A Preemptive Smear by the AGW Faithful

The Authors of Freakonomics have dared to (mildly) question the “accepted science” of AGCC in their forthcoming book SuperFreakonomics, for which heresy the church of algore is in full baying pursuit mode:

Error-riddled ‘Superfreakonomics’: New book pushes global cooling myths, sheer illogic, and “patent nonsense” — and the primary climatologist it relies on, Ken Caldeira, says “it is an inaccurate portrayal of me” and “misleading” in “many” places.
Climate Progress

New Book “SuperFreakonomics” Mischaracterizes Climate Science
Union of Concerned Scientists

SuperFreakonomics Authors Forced To Answer Critics
The Puffington Host

Wow, all this for a book that won’t even be available in e-format for another day or two and which won’t be available in Hardback until the end of October…

Global Warming in SuperFreakonomics:
The Anatomy of a Smear

By Stephen J. Dubner
Freakonomics Blog

1. Let the wild rumpus start.
Yes, it’s an ancient cliché: a lie can travel halfway around the world while the truth is putting on its shoes. But it’s still accurate.

The final chapter in our forthcoming book, SuperFreakonomics, is about global warming: the risks, uncertainties, misperceptions, and proposed solutions. It has already come in for steep criticism by, among others, a prominent environmental blogger and a well-known environmental advocacy group. Their criticism has radiated into the blogosphere, producing many further stories with headlines like “SuperFreakonomics Gets Climate Change Super Freaking Wrong.”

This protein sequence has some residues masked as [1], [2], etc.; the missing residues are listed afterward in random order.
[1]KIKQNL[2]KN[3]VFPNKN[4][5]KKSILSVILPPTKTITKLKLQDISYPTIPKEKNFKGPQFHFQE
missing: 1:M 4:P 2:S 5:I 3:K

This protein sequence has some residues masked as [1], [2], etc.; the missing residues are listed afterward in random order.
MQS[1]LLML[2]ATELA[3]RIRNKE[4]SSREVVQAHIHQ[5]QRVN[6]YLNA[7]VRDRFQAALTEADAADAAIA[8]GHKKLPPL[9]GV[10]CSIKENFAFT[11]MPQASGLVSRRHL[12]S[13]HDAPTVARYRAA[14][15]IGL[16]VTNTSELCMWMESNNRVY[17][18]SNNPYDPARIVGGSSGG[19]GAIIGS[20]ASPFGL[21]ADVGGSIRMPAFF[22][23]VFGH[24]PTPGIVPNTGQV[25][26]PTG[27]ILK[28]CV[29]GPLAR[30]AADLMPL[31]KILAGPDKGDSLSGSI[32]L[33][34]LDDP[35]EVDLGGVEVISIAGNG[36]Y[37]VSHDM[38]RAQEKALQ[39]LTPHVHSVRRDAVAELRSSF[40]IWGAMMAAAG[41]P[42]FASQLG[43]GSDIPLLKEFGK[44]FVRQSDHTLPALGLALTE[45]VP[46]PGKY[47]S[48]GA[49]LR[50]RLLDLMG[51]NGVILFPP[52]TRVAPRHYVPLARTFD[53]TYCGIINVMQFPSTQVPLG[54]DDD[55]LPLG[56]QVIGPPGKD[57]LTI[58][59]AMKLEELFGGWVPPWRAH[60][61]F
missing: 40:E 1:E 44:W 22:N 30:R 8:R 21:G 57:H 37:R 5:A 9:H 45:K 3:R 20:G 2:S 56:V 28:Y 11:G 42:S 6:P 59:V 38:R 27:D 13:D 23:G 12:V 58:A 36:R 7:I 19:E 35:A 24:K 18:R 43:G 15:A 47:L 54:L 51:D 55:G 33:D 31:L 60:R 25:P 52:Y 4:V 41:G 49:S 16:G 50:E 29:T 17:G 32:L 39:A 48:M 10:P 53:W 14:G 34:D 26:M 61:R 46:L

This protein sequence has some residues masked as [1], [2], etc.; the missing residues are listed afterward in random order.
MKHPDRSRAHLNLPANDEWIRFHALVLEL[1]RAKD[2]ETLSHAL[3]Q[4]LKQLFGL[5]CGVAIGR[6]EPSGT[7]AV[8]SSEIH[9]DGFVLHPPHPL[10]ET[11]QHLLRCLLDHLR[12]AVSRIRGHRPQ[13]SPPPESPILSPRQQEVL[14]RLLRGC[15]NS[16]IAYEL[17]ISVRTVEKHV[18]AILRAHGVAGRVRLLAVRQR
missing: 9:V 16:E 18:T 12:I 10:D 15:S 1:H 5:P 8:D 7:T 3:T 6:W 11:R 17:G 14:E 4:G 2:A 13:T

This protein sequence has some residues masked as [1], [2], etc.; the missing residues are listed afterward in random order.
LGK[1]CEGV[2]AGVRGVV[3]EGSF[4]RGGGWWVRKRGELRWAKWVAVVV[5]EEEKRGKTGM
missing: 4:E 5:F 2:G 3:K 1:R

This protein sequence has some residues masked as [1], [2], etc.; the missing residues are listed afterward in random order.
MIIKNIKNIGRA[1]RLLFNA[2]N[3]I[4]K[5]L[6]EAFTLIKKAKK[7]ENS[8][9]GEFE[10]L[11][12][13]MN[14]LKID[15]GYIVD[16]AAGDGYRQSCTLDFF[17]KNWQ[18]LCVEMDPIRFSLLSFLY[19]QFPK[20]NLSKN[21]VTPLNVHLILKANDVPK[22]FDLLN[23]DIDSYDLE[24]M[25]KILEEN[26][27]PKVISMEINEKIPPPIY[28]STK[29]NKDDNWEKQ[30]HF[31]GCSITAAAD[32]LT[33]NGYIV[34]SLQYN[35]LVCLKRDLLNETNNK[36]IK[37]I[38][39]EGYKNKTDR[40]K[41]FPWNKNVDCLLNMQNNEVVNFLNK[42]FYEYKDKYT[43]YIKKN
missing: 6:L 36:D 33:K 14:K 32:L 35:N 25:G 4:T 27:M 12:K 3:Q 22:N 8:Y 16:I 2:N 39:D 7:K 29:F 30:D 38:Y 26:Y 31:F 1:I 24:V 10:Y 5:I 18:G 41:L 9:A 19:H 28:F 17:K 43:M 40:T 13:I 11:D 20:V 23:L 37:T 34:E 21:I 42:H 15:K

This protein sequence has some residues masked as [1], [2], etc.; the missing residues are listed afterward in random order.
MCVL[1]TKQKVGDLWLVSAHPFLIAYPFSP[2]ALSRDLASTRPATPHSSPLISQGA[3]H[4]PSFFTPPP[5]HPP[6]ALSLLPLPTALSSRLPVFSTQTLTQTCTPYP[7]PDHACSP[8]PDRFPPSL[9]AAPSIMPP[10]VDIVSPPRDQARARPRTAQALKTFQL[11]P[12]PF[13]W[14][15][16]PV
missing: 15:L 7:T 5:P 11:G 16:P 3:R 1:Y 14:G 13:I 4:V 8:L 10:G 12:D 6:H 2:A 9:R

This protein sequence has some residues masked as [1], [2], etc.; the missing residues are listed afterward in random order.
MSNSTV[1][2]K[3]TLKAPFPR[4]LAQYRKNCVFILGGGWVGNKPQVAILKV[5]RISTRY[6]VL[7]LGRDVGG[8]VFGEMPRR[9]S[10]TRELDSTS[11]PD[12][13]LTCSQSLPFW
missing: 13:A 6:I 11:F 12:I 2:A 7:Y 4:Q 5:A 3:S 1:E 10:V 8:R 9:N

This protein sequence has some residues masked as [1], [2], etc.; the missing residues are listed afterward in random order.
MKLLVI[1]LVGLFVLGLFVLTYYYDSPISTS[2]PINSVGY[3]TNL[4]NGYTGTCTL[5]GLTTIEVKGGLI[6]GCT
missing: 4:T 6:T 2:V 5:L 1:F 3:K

They have given the impression that we are global-warming deniers of the worst sort, and that our analysis of the issue is ideological and unscientific. Most gravely, we stand accused of misrepresenting the views of one of the most respected climate scientists on the scene, whom we interviewed extensively. If everything they said was actually true, it would indeed be a damning indictment. But it’s not.

2. What we actually say in the book.
Our global-warming chapter has several sections. We discuss how it’s a very hard problem to solve since pollution is an externality – that is, the people who generate pollution generally don’t pay the cost of their actions and therefore don’t have strong incentives to pollute less. We discuss how even the most sophisticated climate models are limited in their ability to predict the future, and we discuss the large measure of uncertainty in this realm, given that global climate is such a complex and dynamic system. We discuss some of the commonly held misperceptions about climate and energy, including the fact that the historic relationship between global temperature and atmospheric carbon dioxide is more complicated than is generally thought.

There is considerably more, and it is well worth the read.

Having read Freakonomics when it first came out, I was already planning on buying any new releases by these authors. I look forward to this new effort on their part now with even greater anticipation.

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I almost wrote to ask for an ARC to review here, but hit delete instead as being too small a fish to register on the author’s or publisher’s consciousness.

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